Chamundi temple: Well over a thousand years old. Home of Mysore’s presiding deity. Try getting into the temple on any day of the week. Minimum waiting time is an hour, and you have to literally fight your way in. Literally. Count the number of encroaching hawkers and illegal shops around the temple. Inhale the tantalising stench from the huge pile of garbage on the hillside below. And then ask yourself, if this is how this city treats its presiding deity, how will it treat you?

Mysore Palace: For heaven’s sake leave your camera and cellphone with someone you trust. Cameras are not allowed inside the Palace. If you carry one, the cops inside will ruthlessly extort you – even if you do not take the camera out of its case. Same applies to cellphones. Photography outside the palace is permitted, without any entrance fee. Even here, you can get ripped off by touts. Be on your guard, will you?

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Chamarajendra Wodeyar, King of Mysore 1868-1894

Mysore Zoo: If you’ve seen a zoo before, then don’t bother. There’s just nothing special about this one – except for the pickpockets and petty thieves inside. Keep all your jewelry out of sight, remove your bangles and ear-rings. And keep your purse or handbag hidden, or booby-trapped. Distribute your cash and cards in various pockets. If you’re from Bombay, you know how to protect yourself from pickpockets. The same principles apply here.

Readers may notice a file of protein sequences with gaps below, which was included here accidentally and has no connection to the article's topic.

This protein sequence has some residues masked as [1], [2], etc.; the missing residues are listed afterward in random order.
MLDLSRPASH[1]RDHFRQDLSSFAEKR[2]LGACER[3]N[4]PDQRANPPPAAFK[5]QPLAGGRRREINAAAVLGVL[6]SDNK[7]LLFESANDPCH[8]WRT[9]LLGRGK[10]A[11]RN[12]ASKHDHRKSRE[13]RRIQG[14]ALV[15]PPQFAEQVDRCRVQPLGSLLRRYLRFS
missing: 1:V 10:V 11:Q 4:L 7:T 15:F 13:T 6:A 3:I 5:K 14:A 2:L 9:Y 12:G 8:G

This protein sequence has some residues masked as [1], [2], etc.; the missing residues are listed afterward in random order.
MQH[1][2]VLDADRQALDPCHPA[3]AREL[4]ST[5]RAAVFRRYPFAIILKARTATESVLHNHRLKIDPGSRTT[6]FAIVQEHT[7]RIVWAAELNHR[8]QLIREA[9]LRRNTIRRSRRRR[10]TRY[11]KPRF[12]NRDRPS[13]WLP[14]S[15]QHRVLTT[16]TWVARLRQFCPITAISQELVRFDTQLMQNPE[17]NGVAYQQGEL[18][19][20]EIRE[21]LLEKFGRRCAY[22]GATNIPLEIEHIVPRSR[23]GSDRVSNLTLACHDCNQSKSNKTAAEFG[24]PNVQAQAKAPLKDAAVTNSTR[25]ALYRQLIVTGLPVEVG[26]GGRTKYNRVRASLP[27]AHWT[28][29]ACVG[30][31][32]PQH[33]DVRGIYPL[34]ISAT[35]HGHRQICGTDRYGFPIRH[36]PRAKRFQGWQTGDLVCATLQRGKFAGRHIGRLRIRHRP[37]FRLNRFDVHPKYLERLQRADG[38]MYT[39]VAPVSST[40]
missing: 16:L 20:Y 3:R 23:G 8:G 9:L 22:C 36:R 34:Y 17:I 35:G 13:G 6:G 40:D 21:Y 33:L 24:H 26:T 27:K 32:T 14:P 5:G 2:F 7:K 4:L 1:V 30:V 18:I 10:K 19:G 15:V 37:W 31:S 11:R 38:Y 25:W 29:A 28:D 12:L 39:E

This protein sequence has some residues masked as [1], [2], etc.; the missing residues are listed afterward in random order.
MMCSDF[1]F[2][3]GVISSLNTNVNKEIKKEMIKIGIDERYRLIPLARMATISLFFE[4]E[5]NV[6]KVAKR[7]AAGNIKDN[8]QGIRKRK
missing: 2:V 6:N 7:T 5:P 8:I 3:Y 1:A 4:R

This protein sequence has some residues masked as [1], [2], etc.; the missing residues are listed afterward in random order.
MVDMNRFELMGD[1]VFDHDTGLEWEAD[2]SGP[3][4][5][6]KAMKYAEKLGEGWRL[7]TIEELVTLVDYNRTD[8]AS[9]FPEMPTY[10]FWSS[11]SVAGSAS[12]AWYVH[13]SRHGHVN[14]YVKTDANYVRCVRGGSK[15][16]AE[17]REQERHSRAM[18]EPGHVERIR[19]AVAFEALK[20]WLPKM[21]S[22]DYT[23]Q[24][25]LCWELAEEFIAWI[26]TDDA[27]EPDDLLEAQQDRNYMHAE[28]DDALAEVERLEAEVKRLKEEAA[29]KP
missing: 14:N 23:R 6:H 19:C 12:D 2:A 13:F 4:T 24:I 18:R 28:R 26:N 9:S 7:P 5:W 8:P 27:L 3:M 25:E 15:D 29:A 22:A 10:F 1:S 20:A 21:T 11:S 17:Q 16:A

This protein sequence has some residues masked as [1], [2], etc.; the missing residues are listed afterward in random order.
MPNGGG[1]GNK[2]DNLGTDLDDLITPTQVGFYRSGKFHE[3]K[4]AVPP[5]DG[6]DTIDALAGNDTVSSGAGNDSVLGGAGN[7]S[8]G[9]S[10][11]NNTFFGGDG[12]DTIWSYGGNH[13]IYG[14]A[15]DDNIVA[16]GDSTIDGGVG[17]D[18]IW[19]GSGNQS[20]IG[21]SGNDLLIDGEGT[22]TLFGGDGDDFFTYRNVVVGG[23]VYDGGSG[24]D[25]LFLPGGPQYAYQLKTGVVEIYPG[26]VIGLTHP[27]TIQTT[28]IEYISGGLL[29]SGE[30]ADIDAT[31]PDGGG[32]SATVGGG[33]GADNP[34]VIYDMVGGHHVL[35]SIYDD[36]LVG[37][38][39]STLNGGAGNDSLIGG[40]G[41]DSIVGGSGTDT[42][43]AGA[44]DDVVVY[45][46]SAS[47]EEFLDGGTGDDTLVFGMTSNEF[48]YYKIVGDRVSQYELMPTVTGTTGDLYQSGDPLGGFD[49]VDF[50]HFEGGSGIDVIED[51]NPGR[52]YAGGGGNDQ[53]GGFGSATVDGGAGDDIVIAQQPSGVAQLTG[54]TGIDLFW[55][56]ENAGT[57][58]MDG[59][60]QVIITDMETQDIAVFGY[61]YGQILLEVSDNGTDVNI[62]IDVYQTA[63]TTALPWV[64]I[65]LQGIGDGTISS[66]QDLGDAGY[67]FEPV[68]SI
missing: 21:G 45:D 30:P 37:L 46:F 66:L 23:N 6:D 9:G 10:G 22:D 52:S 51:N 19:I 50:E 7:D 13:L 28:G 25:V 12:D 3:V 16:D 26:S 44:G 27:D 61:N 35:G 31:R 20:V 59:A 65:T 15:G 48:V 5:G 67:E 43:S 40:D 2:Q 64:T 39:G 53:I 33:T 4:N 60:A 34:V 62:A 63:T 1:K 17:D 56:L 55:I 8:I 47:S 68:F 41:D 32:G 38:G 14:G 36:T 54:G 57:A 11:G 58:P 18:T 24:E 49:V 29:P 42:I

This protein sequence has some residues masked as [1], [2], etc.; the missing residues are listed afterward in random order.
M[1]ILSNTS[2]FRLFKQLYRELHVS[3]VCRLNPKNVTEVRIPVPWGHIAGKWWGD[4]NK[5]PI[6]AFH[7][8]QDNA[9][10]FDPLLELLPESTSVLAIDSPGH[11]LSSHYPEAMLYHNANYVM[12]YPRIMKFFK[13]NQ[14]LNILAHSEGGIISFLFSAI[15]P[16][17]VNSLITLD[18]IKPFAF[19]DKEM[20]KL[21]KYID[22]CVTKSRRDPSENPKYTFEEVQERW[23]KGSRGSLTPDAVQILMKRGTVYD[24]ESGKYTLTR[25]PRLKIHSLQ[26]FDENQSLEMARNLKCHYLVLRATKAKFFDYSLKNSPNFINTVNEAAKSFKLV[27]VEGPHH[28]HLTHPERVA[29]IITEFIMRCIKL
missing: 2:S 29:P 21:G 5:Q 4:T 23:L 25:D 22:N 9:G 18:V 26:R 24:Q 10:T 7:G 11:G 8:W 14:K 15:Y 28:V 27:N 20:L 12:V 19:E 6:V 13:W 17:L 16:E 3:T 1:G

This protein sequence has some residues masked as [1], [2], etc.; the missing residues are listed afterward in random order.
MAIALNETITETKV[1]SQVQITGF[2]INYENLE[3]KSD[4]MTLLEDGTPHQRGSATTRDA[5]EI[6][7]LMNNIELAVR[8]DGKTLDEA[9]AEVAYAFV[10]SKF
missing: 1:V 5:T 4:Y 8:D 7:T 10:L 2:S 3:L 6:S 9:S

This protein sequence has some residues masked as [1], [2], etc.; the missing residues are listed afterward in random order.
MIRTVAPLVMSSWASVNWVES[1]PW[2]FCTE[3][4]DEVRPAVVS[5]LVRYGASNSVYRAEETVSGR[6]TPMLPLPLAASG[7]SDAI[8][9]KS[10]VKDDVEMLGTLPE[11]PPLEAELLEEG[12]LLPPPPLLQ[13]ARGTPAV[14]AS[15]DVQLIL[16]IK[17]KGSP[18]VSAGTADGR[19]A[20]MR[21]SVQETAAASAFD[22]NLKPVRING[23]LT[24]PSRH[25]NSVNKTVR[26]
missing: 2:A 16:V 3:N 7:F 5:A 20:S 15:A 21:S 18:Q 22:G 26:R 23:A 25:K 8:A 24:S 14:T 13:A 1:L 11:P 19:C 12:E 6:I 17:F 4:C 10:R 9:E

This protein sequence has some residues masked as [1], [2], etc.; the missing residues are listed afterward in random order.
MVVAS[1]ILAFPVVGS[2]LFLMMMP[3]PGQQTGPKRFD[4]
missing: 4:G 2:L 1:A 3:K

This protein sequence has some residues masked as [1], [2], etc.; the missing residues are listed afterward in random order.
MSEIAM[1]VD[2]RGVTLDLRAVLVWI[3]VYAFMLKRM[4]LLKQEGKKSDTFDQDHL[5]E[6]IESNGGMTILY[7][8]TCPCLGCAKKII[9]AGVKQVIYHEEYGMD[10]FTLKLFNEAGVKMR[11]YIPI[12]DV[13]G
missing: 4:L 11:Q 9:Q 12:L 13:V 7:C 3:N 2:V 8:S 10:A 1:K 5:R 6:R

Karanji lake: Next to the Zoo. If you want to observe human couples in foreplay, this is the place to visit. Once a nice waterbody for birds and birders, Karanji has become polluted with sewage, and infested with lovey-dovey couples. The lake smells foul on most days. You still can see waterbird species like the painted stork, spot-billed pelican and oriental darter, but these special residents of Karanji are constantly disturbed by boating and illegal fishing. Bird populations have been declining and will eventually disappear.

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Kukkarahalli lake.

Kukkarahalli lake: Same as above. Once attractive. Now avoidable. Not as bad as Karanji, since Kukkarahalli is not as commercialised. But it is getting there.

Brindavan Gardens: The best place to get groped. This place is definitely unsafe for women, even if they are in a large group. The much-touted musical fountain is not worth the trauma you will have to undergo to get there. Parking is a nightmare. Traffic is ghastly. Crowds are unruly, drunk and abusive. And they grope, grope, grope.

Ranganathittu bird sanctuary: For a bird-lover like me, Ranganathittu used to be the place for observation and photography. Used to be. Now, the place makes my blood boil. Far too crowded. Leaky boats. No safety measures of any kind. And the usual rip-offs. The “friendly” boatman will take you on a prolonged boatride for your photographic pleasure, if you cross his palm with a good amount of silver.

Srirangapatnam: This “historical” town on the outskirts of Mysore was once the capital of Tipu Sultan, a person for whom I have very little regard. Srirangapatnam is as bad as Mysore for tourists.

The so-called “expressway” from Bangalore to Mysore, once a great road to drive on, is choked with traffic and extremely unsafe. Without fail, I see at least two accidents on this road, each time I drive down. I wonder when it will be my turn.

My country has so much to offer to a discerning tourist. Ancient culture, spectacular temples, remarkable architecture, awe-inspiring natural beauty. And yet, India has less than 0.7% of the world’s tourism business. Tourists are ripped off everywhere they go, abused, intimidated, and frequently molested. India is generally known as one of the world’s most unsafe destinations.

Anyone who knows Mysore the way I do, will understand why.

Srini.